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The US Department of Justice (DoJ) has indicted three North Korean (DPRK) military personnel with participating in a staggering and wide-ranging criminal conspiracy that has included destructive cyber attacks, the theft and extortion of over $1.3bn worth of money and cryptocurrency using multiple malicious cryptocurrency applications, and the development and fraudulent marketing of a blockchain platform.
In a second case unsealed today, a joint Canadian-US citizen has agreed to plead guilty to related money laundering charges and admitted working as a high-level facilitator for multiple schemes, including a North Korean cyber bank heist.
“As laid out in today’s indictment, North Korea’s operatives, using keyboards rather than guns, stealing digital wallets of cryptocurrency instead of sacks of cash, are the world’s leading bank robbers,” said assistant attorney general John Demers of the DoJ’s National Security Division. “The department will continue to confront malicious nation-state cyber activity with our unique tools and work with our fellow agencies and the family of norms abiding nations to do the same,” he added.
“The scope of the criminal conduct by the North Korean hackers was extensive and long-running, and the range of crimes they have committed is staggering,” said acting US attorney Tracy Wilkison for the Central District of California. “The conduct detailed in the indictment are the acts of a criminal nation state that has stopped at nothing to extract revenge and obtain money to prop up its regime.”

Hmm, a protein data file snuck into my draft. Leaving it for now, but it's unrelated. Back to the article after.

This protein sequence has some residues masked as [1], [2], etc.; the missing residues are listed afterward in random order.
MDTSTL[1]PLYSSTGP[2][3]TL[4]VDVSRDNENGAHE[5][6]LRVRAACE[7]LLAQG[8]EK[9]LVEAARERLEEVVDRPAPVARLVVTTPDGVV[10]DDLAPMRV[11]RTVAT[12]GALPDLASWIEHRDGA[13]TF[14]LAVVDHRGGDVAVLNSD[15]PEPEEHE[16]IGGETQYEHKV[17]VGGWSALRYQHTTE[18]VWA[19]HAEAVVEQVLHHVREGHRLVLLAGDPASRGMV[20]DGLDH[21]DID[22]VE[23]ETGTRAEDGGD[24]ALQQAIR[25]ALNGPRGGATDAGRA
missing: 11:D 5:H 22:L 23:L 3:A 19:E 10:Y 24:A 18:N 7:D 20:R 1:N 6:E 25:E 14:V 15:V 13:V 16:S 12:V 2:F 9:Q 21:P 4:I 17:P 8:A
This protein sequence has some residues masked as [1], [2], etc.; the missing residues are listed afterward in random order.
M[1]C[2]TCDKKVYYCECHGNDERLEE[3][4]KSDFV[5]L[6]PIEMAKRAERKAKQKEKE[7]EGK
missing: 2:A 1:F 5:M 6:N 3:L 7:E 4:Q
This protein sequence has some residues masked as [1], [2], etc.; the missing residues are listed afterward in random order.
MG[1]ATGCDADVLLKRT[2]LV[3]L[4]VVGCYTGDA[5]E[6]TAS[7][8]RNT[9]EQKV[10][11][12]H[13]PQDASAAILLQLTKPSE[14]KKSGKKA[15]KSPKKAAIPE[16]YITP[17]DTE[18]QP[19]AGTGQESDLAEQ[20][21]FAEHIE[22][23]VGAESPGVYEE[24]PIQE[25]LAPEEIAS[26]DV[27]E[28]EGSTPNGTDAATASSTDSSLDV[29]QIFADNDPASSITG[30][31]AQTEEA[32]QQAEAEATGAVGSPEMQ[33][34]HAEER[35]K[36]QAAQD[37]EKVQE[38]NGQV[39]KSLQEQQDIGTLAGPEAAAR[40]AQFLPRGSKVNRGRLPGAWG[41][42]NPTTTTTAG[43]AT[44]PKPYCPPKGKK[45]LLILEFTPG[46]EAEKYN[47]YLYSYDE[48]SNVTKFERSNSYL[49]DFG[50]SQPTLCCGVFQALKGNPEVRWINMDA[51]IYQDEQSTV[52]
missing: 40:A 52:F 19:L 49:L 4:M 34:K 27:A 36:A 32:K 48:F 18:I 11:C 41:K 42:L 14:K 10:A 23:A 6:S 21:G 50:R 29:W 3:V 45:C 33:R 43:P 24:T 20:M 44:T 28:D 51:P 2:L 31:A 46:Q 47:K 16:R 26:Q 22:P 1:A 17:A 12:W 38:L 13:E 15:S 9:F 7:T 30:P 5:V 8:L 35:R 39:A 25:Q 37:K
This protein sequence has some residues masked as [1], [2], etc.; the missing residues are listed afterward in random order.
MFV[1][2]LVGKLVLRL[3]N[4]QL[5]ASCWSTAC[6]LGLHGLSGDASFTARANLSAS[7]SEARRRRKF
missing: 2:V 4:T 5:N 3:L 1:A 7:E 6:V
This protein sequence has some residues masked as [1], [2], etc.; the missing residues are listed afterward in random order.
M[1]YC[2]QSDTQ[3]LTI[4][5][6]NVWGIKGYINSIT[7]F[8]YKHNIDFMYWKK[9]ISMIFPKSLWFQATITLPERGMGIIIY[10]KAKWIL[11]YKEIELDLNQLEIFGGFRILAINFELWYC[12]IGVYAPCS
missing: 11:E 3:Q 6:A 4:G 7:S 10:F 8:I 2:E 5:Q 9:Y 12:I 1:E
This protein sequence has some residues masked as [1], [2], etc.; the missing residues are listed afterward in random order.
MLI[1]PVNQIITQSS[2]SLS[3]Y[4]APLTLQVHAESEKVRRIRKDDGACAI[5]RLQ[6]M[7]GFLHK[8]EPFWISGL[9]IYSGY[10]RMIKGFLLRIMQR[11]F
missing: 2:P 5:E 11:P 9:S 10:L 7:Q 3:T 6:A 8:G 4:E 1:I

The indictment, filed at the US District Court in Los Angeles, expands on previous charges levied by the FBI in 2018. FBI deputy director Paul Abbate praised the agency’s efforts, which were conducted in close collaboration with US agencies and foreign partners in an effort to hold North Korea accountable for its cyber crimes.
John Demers, US DoJ
The three named individuals, Jon Chang-Hyok (31), Kim Il (27) and Park Jin-Hyok (36), are alleged to be members of units of North Korea’s Reconnaissance General Bureau (RGB), which goes by many other names in the security community, perhaps most notably Lazarus Group, but also APT38.
Their schemes include the November 2014 attack on Sony Pictures Entertainment, conducted in revenge for the release of the Seth Rogen and Evan Goldberg movie The Interview, which depicted the assassination of North Korea’s leader; attacks on US cinema chain AMC Theatres; and a subsequent 2015 attack on Mammoth Screen, the production company behind Poldark, which was planning an unmade Channel 4 drama set in North Korea.
The trio also attempted to steal over $1.2bn from banks in Africa, Bangladesh, Malta, Mexico and Vietnam by hacking into their networks and sending fraudulent messages through the Society for Worldwide Interbank Financial Telecommunication (Swift), as well as a number of cyber-enabled ATM cash-out thefts, including the October 2018 theft of $6.1m from BankIslami in Pakistan.
They are further implicated in the creation of the destructive WannaCry 2.0 ransomware in May 2017, which disrupted services at one-third of NHS trusts and resulted in more than 19,000 GP appointments being cancelled, costing the health service over £90m, as well as the extortion of other victims from 2017 through 2020. The US Cybersecurity and Infrastructure Security Agency (CISA) has additionally published a new advisory today on the malware used.